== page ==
A newly published story at the Royal Astronomical Society states that galaxies turn to cannibalism when they get too big to keep growing on their own. It was a known fact to scientists that big galaxies like to chow down on smaller ones. When they collide, the larger galaxy gains the mass of the smaller one. As per the Monthly Notice report of Royal Astronomical Society, “All galaxies start off small and grow by collecting gas and quite efficiently turning it into stars,” Aaron Robotham, a postdoctoral researcher at the International Centre for Radio Astronomy Research and head of the study, said in a statement. “Then every now and then they get completely cannibalized by some larger galaxy.”
As galaxies grow, they get worse at making new stars. They also have stronger gravity, which helps them pull neighboring smaller galaxies into the fold. The Milky Way reached this tipping point “recently,” in cosmic terms and will now grow mostly by snacking on the little guys. It’s been a while since our neighborhood ate another one, but astronomers can still see the signs of former galaxies that we’ve digested.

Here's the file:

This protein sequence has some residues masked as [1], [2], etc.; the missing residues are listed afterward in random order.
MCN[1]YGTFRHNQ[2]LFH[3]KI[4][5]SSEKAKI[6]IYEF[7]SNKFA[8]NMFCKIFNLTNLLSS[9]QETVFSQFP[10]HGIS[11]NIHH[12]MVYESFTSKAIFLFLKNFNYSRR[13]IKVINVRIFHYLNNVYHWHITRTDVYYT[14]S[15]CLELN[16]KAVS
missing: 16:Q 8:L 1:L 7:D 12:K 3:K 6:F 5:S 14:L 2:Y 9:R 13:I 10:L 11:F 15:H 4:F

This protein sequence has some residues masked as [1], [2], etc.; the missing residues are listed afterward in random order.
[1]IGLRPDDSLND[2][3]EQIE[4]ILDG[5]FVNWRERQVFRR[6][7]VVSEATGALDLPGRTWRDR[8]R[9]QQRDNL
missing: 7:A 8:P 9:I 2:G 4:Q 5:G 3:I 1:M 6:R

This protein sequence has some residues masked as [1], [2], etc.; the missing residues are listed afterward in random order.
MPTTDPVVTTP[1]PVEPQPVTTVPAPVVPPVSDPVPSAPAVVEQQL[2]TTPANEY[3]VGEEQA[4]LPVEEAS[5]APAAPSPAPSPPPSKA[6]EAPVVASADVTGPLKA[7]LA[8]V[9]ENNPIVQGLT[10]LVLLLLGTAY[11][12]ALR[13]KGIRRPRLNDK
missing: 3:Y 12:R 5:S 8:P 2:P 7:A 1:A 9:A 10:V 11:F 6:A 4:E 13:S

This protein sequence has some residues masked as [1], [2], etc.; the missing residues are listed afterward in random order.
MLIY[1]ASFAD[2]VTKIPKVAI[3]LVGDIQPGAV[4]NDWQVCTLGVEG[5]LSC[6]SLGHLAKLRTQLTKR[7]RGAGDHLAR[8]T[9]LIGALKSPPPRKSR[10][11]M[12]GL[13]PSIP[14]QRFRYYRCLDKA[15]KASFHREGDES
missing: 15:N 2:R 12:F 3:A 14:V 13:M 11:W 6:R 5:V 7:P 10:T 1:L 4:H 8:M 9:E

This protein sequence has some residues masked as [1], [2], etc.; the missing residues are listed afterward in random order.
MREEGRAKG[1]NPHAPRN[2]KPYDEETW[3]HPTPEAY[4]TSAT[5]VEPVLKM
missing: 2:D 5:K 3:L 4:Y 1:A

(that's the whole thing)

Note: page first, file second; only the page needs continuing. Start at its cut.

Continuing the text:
Researchers looked at more than 22,000 galaxies and noticed the most massive are not very good at generating new stars, and instead grew larger by feasting on smaller galaxies, the International Centre for Radio reported. “All galaxies start off small and grow by collecting gas and quite efficiently turning it into stars,” said Aaron Robotham based at The University of Western Australia node of the International Centre for Radio Astronomy Research (ICRAR) “Then every now and then they get completely [cannibalized] by some much larger galaxy.”
“If you waited a really, really, really long time that would eventually happen but by really long I mean many times the age of the universe so far,”Robotham said.
The researchers made their findings through research collected by the Anglo-Australian Telescope in New South Wales as part of the Galaxy And Mass Assembly (GAMA) survey.